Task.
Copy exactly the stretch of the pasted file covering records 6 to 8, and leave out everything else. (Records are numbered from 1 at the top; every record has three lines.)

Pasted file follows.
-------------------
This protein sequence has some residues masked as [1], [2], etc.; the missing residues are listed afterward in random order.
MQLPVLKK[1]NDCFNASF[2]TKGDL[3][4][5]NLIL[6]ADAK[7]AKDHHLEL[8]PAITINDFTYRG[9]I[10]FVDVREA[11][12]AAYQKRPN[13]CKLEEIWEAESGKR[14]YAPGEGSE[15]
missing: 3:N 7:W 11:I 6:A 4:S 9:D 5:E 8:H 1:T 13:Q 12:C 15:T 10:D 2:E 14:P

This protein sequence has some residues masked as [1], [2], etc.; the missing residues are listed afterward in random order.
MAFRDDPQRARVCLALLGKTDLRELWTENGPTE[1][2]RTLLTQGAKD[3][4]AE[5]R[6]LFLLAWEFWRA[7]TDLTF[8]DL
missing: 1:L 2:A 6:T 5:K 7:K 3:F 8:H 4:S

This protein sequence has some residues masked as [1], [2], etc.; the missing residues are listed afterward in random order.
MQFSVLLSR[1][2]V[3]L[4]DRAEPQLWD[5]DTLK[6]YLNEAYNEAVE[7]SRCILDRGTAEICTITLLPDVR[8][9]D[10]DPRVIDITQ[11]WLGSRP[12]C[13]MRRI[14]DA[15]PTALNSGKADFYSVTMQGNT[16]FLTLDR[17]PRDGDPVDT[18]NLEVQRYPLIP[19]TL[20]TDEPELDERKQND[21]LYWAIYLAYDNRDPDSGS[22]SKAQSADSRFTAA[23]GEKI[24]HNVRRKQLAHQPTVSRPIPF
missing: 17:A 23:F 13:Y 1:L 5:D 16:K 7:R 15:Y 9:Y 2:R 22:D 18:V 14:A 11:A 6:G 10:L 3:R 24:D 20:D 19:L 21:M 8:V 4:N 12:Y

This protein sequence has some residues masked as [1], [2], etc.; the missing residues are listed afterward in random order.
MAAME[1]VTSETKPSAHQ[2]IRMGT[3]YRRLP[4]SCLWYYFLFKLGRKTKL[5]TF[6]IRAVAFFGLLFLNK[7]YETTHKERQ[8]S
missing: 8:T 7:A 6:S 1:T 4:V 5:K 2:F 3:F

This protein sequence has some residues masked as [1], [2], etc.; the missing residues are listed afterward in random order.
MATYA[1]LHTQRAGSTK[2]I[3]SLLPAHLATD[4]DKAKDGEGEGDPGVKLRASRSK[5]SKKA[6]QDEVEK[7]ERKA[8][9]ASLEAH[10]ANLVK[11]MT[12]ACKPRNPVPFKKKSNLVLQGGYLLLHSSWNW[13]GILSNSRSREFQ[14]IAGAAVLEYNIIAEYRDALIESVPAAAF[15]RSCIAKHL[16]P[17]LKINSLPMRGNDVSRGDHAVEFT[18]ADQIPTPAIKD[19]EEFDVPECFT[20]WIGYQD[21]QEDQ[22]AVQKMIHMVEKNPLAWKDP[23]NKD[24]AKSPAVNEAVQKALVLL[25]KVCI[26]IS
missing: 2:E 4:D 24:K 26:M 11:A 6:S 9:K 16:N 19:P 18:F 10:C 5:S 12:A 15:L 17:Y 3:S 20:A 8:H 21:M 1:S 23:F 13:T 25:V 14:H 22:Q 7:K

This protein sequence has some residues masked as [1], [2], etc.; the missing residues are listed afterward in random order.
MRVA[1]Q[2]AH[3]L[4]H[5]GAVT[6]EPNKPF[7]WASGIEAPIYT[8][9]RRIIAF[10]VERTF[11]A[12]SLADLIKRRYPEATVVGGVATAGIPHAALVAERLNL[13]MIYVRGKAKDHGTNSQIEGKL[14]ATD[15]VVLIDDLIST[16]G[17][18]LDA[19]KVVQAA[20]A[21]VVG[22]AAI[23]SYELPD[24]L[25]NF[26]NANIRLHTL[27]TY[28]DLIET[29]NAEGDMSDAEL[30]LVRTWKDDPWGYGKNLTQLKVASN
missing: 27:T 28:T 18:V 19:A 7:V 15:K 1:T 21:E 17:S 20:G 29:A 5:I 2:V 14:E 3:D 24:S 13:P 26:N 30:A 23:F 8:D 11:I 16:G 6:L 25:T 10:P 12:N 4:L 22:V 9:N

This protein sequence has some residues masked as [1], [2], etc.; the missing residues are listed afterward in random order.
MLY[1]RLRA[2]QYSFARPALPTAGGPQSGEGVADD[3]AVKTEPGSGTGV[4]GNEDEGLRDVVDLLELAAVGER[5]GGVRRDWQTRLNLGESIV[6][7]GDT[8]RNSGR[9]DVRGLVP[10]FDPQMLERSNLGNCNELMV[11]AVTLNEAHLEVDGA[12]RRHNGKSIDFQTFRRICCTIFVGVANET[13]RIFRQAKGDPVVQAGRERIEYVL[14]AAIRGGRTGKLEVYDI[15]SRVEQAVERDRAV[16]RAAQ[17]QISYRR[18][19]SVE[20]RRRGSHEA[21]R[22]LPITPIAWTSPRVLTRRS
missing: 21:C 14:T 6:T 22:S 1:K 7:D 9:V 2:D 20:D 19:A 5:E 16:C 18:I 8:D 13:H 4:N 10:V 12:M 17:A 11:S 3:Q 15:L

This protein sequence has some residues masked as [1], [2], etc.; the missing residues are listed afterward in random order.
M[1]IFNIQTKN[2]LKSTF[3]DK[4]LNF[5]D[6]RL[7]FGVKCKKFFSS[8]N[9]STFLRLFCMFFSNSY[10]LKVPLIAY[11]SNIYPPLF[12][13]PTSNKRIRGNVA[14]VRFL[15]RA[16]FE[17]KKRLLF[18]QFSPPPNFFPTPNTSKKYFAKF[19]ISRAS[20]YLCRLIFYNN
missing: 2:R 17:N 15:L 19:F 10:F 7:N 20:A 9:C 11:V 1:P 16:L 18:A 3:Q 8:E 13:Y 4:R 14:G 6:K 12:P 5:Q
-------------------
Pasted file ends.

This protein sequence has some residues masked as [1], [2], etc.; the missing residues are listed afterward in random order.
MRVA[1]Q[2]AH[3]L[4]H[5]GAVT[6]EPNKPF[7]WASGIEAPIYT[8][9]RRIIAF[10]VERTF[11]A[12]SLADLIKRRYPEATVVGGVATAGIPHAALVAERLNL[13]MIYVRGKAKDHGTNSQIEGKL[14]ATD[15]VVLIDDLIST[16]G[17][18]LDA[19]KVVQAA[20]A[21]VVG[22]AAI[23]SYELPD[24]L[25]NF[26]NANIRLHTL[27]TY[28]DLIET[29]NAEGDMSDAEL[30]LVRTWKDDPWGYGKNLTQLKVASN
missing: 27:T 28:T 18:V 19:A 7:V 15:K 1:T 21:E 17:S 20:G 29:A 5:I 2:V 14:E 3:D 24:S 13:P 26:N 30:A 23:F 8:D 11:I 16:G 6:L 25:T 10:P 12:N 4:L 22:V 9:N

This protein sequence has some residues masked as [1], [2], etc.; the missing residues are listed afterward in random order.
MLY[1]RLRA[2]QYSFARPALPTAGGPQSGEGVADD[3]AVKTEPGSGTGV[4]GNEDEGLRDVVDLLELAAVGER[5]GGVRRDWQTRLNLGESIV[6][7]GDT[8]RNSGR[9]DVRGLVP[10]FDPQMLERSNLGNCNELMV[11]AVTLNEAHLEVDGA[12]RRHNGKSIDFQTFRRICCTIFVGVANET[13]RIFRQAKGDPVVQAGRERIEYVL[14]AAIRGGRTGKLEVYDI[15]SRVEQAVERDRAV[16]RAAQ[17]QISYRR[18][19]SVE[20]RRRGSHEA[21]R[22]LPITPIAWTSPRVLTRRS
missing: 21:C 14:T 6:T 22:S 1:K 7:D 9:V 2:D 20:D 19:A 5:E 16:C 18:I 8:D 13:H 4:N 10:V 12:M 17:A 11:S 3:Q 15:L

This protein sequence has some residues masked as [1], [2], etc.; the missing residues are listed afterward in random order.
M[1]IFNIQTKN[2]LKSTF[3]DK[4]LNF[5]D[6]RL[7]FGVKCKKFFSS[8]N[9]STFLRLFCMFFSNSY[10]LKVPLIAY[11]SNIYPPLF[12][13]PTSNKRIRGNVA[14]VRFL[15]RA[16]FE[17]KKRLLF[18]QFSPPPNFFPTPNTSKKYFAKF[19]ISRAS[20]YLCRLIFYNN
missing: 2:R 17:N 15:L 19:F 10:F 7:N 20:A 9:C 11:V 1:P 16:L 18:A 3:Q 8:E 13:Y 4:R 14:G 6:K 12:P 5:Q